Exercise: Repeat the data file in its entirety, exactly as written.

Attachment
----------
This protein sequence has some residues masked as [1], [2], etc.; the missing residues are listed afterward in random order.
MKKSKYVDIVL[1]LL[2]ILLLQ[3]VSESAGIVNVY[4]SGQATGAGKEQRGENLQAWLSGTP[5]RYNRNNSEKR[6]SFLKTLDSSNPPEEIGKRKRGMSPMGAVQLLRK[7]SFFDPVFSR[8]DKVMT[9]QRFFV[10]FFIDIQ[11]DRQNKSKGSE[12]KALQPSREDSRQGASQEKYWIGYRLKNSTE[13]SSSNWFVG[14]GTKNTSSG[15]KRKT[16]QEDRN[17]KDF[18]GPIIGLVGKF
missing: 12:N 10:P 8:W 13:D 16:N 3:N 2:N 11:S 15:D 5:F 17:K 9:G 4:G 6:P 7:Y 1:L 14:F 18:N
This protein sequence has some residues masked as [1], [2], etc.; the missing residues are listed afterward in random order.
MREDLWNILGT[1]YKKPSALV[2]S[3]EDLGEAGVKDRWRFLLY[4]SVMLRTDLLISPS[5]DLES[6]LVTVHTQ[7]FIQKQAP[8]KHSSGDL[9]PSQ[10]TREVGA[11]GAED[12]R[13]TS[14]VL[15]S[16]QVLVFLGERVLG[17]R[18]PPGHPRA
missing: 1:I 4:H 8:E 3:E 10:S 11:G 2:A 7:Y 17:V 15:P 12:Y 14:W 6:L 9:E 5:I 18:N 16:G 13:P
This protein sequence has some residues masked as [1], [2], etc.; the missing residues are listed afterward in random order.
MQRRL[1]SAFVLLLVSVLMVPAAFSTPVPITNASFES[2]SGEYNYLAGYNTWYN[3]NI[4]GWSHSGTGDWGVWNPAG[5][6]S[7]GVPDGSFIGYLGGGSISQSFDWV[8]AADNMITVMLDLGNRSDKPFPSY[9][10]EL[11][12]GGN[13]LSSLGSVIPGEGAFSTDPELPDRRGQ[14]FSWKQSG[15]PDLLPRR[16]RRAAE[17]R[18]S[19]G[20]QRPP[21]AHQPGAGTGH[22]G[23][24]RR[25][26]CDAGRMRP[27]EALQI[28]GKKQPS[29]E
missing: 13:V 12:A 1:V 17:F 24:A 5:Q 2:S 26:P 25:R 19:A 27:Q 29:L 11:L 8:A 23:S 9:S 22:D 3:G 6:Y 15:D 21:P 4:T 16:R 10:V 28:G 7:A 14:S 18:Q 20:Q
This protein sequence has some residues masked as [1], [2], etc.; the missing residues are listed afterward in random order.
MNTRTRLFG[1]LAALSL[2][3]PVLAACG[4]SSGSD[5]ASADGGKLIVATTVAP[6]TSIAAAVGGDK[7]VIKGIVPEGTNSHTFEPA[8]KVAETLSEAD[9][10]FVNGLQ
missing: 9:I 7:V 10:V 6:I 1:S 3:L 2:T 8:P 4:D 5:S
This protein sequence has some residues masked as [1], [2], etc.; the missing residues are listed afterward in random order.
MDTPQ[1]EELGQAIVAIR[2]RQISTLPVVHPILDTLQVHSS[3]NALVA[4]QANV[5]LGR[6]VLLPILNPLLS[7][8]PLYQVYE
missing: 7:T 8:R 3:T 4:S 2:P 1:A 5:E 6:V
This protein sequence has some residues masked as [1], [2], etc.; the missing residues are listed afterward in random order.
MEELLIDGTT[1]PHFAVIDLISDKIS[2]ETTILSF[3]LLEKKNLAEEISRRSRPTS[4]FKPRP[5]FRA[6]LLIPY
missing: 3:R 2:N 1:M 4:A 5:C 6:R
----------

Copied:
This protein sequence has some residues masked as [1], [2], etc.; the missing residues are listed afterward in random order.
MKKSKYVDIVL[1]LL[2]ILLLQ[3]VSESAGIVNVY[4]SGQATGAGKEQRGENLQAWLSGTP[5]RYNRNNSEKR[6]SFLKTLDSSNPPEEIGKRKRGMSPMGAVQLLRK[7]SFFDPVFSR[8]DKVMT[9]QRFFV[10]FFIDIQ[11]DRQNKSKGSE[12]KALQPSREDSRQGASQEKYWIGYRLKNSTE[13]SSSNWFVG[14]GTKNTSSG[15]KRKT[16]QEDRN[17]KDF[18]GPIIGLVGKF
missing: 12:N 10:P 8:W 13:D 16:N 3:N 2:N 11:S 15:D 5:F 17:K 9:G 4:G 6:P 7:Y 1:L 14:F 18:N
This protein sequence has some residues masked as [1], [2], etc.; the missing residues are listed afterward in random order.
MREDLWNILGT[1]YKKPSALV[2]S[3]EDLGEAGVKDRWRFLLY[4]SVMLRTDLLISPS[5]DLES[6]LVTVHTQ[7]FIQKQAP[8]KHSSGDL[9]PSQ[10]TREVGA[11]GAED[12]R[13]TS[14]VL[15]S[16]QVLVFLGERVLG[17]R[18]PPGHPRA
missing: 1:I 4:H 8:E 3:E 10:S 11:G 2:A 7:Y 17:V 15:P 12:Y 14:W 6:L 9:E 5:I 18:N 16:G 13:P
This protein sequence has some residues masked as [1], [2], etc.; the missing residues are listed afterward in random order.
MQRRL[1]SAFVLLLVSVLMVPAAFSTPVPITNASFES[2]SGEYNYLAGYNTWYN[3]NI[4]GWSHSGTGDWGVWNPAG[5][6]S[7]GVPDGSFIGYLGGGSISQSFDWV[8]AADNMITVMLDLGNRSDKPFPSY[9][10]EL[11][12]GGN[13]LSSLGSVIPGEGAFSTDPELPDRRGQ[14]FSWKQSG[15]PDLLPRR[16]RRAAE[17]R[18]S[19]G[20]QRPP[21]AHQPGAGTGH[22]G[23][24]RR[25][26]CDAGRMRP[27]EALQI[28]GKKQPS[29]E
missing: 13:V 12:A 1:V 17:F 24:A 5:Q 2:S 26:P 25:R 19:A 27:Q 29:L 11:L 8:A 23:S 9:S 22:D 3:G 6:Y 15:D 21:P 4:T 16:R 10:V 28:G 7:A 14:S 18:Q 20:Q
This protein sequence has some residues masked as [1], [2], etc.; the missing residues are listed afterward in random order.
MNTRTRLFG[1]LAALSL[2][3]PVLAACG[4]SSGSD[5]ASADGGKLIVATTVAP[6]TSIAAAVGGDK[7]VIKGIVPEGTNSHTFEPA[8]KVAETLSEAD[9][10]FVNGLQ
missing: 9:I 7:V 10:V 6:I 1:S 3:L 2:T 8:P 4:D 5:S
This protein sequence has some residues masked as [1], [2], etc.; the missing residues are listed afterward in random order.
MDTPQ[1]EELGQAIVAIR[2]RQISTLPVVHPILDTLQVHSS[3]NALVA[4]QANV[5]LGR[6]VLLPILNPLLS[7][8]PLYQVYE
missing: 7:T 8:R 3:T 4:S 2:P 1:A 5:E 6:V
This protein sequence has some residues masked as [1], [2], etc.; the missing residues are listed afterward in random order.
MEELLIDGTT[1]PHFAVIDLISDKIS[2]ETTILSF[3]LLEKKNLAEEISRRSRPTS[4]FKPRP[5]FRA[6]LLIPY
missing: 3:R 2:N 1:M 4:A 5:C 6:R